LONDON, (Reuters) – Britain’s elite special forces have been training Libyan troops for the last six months, possibly as part of an agreement to free the Lockerbie bomber, Britain’s Daily Telegraph reported on Saturday.
The British government did not deny that the Special Air Service (SAS) had been working with Libyan forces, but said there had been no defence deal connected to the release of Abdel Basset al-Megrahi.
Megrahi, terminally ill with prostate cancer, was flown home to Libya last month after being freed from a Scottish jail on compassionate grounds to the anger of Washington and many relatives of the 1988 airliner bombing which killed 270 people.
British Prime Minister Gordon Brown says the decision to free him was taken by the Scottish government and had not been done to improve Britain’s trade links with Libya.
Commentators say the move has damaged Britain’s relations with the United States. On Thursday President Barack Obama told Brown during a phone call of his disappointment about the decision.
The Daily Telegraph reported that SAS sources believed the elite unit had been sent to help train Libyan soldiers as part of an agreement struck with Tripoli over Megrahi.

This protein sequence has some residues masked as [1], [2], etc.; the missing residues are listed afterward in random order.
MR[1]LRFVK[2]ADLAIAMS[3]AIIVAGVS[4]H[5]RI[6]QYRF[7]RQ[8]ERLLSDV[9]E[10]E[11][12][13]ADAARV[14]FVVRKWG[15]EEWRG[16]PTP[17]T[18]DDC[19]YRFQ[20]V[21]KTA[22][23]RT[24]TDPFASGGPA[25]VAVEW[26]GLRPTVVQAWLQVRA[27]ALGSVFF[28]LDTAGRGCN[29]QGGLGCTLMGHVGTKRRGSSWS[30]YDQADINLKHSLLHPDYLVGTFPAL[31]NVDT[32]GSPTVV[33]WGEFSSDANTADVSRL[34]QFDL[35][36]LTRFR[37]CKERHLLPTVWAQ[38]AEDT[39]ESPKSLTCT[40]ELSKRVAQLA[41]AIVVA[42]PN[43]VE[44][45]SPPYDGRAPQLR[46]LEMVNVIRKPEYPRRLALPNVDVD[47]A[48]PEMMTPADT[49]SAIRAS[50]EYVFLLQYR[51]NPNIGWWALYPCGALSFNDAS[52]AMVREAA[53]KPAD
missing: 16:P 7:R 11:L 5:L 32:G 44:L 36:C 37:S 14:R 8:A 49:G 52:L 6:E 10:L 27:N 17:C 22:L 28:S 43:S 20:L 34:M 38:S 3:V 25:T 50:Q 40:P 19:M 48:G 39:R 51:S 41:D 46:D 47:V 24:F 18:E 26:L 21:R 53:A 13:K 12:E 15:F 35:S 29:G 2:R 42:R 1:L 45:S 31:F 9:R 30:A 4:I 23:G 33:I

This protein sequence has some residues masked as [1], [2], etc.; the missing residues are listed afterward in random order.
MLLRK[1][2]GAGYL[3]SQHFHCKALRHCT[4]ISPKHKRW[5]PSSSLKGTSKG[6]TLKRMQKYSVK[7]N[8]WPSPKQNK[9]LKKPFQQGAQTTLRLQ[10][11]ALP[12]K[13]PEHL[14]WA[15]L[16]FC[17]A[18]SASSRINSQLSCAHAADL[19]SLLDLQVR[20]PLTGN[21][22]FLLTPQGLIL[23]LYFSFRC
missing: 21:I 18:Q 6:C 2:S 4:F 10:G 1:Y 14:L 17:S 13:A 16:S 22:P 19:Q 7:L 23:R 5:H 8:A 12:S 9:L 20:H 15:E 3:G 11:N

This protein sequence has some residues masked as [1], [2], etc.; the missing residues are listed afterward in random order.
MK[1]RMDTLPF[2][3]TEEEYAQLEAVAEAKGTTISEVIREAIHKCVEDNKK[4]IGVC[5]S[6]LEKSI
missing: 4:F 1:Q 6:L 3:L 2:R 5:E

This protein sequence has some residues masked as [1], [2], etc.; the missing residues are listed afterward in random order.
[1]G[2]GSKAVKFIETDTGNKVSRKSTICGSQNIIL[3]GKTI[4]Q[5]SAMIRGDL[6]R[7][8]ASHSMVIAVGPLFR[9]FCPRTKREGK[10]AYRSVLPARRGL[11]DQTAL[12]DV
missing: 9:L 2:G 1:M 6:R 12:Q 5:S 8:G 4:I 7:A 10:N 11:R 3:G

“From our perspective we cannot see it as part of anything else other than the Megrahi deal,” one unnamed source told the newspaper.
Britain’s Ministry of Defence and Foreign Office said they could not comment on the work of the country’s special forces. However, a Foreign Office spokeswoman said: “We have ongoing cooperation with Libya in the field of defence, but to suggest that this is part of any deal related to Megrahi is simply untrue.”
The spokeswoman said there had been defence cooperation with Tripoli since Libyan leader Muammar Gaddafi renounced weapons of mass destruction.
After diplomatic isolation for many years, Gaddafi announced in December 2003 that he would scrap Libya’s nuclear, chemical and biological weapons, leading to closer ties with Western nations.
The Telegraph said the SAS role would be embarrassing for Brown who said last Sunday he would back compensation claims against Libya by families of Irish Republican Army victims who say Tripoli helped arm the guerrillas in the 1980s and 1990s.